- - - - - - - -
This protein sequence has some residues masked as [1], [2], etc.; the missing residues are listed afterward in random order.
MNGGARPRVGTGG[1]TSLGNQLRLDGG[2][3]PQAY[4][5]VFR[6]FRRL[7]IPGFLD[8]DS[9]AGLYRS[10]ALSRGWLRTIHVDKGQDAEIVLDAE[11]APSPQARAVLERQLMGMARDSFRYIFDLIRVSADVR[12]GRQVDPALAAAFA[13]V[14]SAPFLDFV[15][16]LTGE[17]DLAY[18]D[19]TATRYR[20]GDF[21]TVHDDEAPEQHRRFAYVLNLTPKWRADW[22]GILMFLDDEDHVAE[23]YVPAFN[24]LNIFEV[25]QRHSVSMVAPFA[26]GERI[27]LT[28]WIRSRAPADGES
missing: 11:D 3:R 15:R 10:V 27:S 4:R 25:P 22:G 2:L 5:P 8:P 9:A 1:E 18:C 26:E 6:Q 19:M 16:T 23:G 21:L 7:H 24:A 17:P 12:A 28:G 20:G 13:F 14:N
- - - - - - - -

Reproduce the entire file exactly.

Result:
This protein sequence has some residues masked as [1], [2], etc.; the missing residues are listed afterward in random order.
MNGGARPRVGTGG[1]TSLGNQLRLDGG[2][3]PQAY[4][5]VFR[6]FRRL[7]IPGFLD[8]DS[9]AGLYRS[10]ALSRGWLRTIHVDKGQDAEIVLDAE[11]APSPQARAVLERQLMGMARDSFRYIFDLIRVSADVR[12]GRQVDPALAAAFA[13]V[14]SAPFLDFV[15][16]LTGE[17]DLAY[18]D[19]TATRYR[20]GDF[21]TVHDDEAPEQHRRFAYVLNLTPKWRADW[22]GILMFLDDEDHVAE[23]YVPAFN[24]LNIFEV[25]QRHSVSMVAPFA[26]GERI[27]LT[28]WIRSRAPADGES
missing: 11:D 3:R 15:R 10:V 27:S 4:R 25:P 22:G 2:L 5:P 8:P 9:A 1:E 18:C 26:E 6:Q 19:M 16:T 23:G 21:L 7:H 24:A 17:P 12:A 28:G 20:G 13:F 14:N